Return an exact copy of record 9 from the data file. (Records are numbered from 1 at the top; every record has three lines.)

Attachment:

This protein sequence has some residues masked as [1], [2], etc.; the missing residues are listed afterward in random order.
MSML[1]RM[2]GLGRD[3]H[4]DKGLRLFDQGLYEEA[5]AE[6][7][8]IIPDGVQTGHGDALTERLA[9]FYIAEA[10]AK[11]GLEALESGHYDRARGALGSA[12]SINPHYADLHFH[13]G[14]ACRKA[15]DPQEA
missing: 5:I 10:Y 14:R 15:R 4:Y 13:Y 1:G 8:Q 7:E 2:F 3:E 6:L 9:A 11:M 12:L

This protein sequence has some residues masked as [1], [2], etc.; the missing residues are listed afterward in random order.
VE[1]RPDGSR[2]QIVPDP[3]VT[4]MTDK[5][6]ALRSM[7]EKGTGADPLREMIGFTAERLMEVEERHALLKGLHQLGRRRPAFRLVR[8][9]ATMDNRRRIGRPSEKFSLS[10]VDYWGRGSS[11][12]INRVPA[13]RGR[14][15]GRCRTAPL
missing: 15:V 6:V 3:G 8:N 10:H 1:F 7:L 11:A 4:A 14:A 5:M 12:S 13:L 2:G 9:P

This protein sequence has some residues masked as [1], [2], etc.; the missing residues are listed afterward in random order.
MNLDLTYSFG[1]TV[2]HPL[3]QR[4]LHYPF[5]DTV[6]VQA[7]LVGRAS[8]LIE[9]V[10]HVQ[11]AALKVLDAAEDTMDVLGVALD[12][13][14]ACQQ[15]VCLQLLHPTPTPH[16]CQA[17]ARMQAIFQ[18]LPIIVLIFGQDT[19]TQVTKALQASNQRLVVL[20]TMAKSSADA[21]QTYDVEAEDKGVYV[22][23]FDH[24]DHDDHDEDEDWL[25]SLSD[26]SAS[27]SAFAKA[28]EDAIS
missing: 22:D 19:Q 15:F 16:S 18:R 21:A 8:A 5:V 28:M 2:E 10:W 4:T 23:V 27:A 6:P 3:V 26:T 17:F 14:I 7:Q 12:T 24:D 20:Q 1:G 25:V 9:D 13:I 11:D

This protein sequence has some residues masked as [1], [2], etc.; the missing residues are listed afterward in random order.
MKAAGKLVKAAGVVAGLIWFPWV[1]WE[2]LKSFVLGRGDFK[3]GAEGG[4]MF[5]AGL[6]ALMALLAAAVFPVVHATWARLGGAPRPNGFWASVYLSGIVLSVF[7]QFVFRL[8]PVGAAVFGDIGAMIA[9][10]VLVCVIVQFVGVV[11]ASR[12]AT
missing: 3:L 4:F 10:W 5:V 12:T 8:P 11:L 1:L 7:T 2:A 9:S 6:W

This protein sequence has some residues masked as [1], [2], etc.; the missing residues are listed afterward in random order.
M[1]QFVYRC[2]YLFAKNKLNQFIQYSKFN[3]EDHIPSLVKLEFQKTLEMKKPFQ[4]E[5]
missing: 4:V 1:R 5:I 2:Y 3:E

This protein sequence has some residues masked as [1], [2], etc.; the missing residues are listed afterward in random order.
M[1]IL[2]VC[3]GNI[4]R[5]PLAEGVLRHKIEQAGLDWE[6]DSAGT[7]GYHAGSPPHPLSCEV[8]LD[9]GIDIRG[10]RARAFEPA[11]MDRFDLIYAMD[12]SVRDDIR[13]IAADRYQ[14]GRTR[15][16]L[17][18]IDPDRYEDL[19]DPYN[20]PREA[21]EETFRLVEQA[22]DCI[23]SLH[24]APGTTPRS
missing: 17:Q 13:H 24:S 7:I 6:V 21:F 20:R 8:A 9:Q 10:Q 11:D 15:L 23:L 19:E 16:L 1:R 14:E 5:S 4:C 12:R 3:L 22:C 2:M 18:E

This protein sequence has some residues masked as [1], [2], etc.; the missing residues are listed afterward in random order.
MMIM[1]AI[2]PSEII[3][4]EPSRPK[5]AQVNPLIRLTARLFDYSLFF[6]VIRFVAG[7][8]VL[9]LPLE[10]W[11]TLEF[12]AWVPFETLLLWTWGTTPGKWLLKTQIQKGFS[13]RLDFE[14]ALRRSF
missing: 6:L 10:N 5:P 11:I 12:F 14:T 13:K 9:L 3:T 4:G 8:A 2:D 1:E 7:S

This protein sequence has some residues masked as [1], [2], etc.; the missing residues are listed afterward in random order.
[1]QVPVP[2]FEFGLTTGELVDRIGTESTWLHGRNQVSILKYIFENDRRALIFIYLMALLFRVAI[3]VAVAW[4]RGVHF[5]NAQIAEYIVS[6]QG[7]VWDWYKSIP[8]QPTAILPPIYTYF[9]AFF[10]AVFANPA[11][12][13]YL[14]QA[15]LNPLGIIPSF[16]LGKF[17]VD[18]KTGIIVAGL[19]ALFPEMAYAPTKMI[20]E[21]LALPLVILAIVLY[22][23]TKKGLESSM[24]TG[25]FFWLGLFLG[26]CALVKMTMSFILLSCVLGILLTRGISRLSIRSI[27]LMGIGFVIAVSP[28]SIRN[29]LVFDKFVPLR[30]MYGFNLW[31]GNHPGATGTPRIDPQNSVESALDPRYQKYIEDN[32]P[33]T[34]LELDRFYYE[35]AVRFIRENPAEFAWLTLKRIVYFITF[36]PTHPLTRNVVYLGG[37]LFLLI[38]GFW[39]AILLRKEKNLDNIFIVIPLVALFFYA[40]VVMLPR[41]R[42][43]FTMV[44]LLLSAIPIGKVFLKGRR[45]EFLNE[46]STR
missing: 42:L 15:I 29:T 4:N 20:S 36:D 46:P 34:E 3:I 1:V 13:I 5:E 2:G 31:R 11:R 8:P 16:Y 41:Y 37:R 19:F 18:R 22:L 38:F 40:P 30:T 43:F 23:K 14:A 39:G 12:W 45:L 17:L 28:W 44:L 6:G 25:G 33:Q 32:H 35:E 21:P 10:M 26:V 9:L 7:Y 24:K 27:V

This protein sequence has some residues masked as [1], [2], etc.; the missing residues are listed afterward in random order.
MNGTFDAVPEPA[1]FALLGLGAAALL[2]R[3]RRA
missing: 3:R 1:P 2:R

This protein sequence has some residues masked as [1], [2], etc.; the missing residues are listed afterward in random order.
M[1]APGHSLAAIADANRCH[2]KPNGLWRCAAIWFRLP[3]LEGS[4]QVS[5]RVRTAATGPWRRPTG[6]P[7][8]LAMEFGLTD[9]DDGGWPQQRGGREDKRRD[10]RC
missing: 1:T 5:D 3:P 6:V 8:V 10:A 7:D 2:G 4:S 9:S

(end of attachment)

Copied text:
This protein sequence has some residues masked as [1], [2], etc.; the missing residues are listed afterward in random order.
MNGTFDAVPEPA[1]FALLGLGAAALL[2]R[3]RRA
missing: 3:R 1:P 2:R